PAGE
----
In season 7 I at least can see Buffy's story, Willow's story, the Potentials'/slayers' story and the "Buffy and Willow story". It is not depicted prettily, and hidden under hubris - but it is there.

I hope this clears things a bit up and shows where I'm coming from.

Date: 2011-07-23 10:36 am (UTC)
From: [identity profile] simonf.livejournal.com
Unfortunately Xander's plot development in Season 6 & 7 got severely limited by Nick's personal problems. Otherwise we would have had him killed and coming back as a big bad in S7 or Buffy's new love interest. Both were mooted at the time.

Did Buffy fall for Xander in Season 8? She got closer to him but I don't know if there was necessary a romantic overtone involved. It's not something I picked up on the discussion in Season 8 but it would make an interesting LJ entry on the matter.

"they couldn't write/depict female solidarity"

Female solidarity against their former leader? A battle of ideologies, sisterhood vs autocratic leadership?

"status: unknown, dead, dead, divorced, dead, out of story, dead. I see a theme here..."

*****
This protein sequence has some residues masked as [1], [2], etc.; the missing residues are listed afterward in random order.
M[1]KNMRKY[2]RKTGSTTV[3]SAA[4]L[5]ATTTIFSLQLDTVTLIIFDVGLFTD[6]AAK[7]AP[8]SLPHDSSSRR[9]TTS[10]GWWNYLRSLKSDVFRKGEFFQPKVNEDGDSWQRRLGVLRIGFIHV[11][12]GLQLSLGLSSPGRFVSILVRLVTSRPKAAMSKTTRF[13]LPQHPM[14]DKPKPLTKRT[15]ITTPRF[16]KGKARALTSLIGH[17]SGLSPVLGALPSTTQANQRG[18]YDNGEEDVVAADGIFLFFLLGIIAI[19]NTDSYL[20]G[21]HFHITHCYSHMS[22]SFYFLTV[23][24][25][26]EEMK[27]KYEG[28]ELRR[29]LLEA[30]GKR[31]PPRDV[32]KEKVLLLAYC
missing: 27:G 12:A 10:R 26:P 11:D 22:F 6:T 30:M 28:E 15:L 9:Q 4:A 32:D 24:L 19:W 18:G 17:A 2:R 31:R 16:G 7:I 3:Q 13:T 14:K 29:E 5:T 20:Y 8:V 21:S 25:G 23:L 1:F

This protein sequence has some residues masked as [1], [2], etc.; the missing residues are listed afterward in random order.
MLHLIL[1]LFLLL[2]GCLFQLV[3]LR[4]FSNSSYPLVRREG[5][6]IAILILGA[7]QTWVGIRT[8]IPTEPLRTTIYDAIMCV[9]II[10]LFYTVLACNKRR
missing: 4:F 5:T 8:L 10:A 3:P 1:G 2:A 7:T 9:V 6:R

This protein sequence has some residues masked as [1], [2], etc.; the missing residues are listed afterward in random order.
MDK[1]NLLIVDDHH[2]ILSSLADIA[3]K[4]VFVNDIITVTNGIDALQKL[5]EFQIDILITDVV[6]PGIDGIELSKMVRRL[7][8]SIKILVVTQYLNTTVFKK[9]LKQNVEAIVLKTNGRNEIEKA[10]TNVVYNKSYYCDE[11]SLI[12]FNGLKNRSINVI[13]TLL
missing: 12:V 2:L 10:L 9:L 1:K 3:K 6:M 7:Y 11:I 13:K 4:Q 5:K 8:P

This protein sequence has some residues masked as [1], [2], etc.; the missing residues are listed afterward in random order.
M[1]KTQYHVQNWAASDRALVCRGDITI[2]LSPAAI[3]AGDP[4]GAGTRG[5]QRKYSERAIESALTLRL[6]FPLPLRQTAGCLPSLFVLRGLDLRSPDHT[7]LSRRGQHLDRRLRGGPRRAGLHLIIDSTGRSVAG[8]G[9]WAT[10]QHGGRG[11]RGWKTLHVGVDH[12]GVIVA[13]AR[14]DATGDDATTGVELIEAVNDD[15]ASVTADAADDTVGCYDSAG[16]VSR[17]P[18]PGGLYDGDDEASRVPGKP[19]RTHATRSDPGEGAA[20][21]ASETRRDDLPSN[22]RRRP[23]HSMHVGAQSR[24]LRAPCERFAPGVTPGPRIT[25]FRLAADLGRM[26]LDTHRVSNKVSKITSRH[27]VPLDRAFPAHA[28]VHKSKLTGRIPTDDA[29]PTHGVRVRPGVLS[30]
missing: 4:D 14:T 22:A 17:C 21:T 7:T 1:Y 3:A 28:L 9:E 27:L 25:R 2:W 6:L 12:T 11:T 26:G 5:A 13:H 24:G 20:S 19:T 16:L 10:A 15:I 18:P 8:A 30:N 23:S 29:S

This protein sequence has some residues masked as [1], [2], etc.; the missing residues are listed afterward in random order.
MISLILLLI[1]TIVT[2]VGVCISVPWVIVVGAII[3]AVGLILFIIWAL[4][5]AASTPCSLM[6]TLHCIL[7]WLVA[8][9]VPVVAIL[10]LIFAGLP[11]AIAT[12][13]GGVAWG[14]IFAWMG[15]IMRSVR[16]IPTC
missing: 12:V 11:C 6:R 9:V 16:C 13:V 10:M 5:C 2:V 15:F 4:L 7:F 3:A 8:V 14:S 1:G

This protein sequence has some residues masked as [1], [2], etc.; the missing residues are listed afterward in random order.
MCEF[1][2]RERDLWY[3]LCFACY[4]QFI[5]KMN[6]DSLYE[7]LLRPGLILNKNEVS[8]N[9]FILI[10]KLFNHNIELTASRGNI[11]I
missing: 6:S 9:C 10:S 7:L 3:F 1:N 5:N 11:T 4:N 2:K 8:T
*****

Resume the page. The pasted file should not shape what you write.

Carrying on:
Well they are Slayers. Their life is still short and not a happy one.

"I hope this clears things a bit up and shows where I'm coming from."

It does, and I think it'll be a case of never the twain when it comes to agreeing with each other but it's been a good conversation.


Date: 2011-07-23 10:52 am (UTC)
From: [identity profile] norwie2010.livejournal.com
Did Buffy fall for Xander in Season 8?

Well the different vampire shipper factions will fight that notion nail and tooth, obviously. ;-)

But Xander is set up as Buffy's love interest for the season pretty much from the start (#2, starting with the cover and not ending with the content). Culminating in #31 (with the rejection, which is swiftly followed by outer space action).

it's been a good conversation.

Indeed. :-)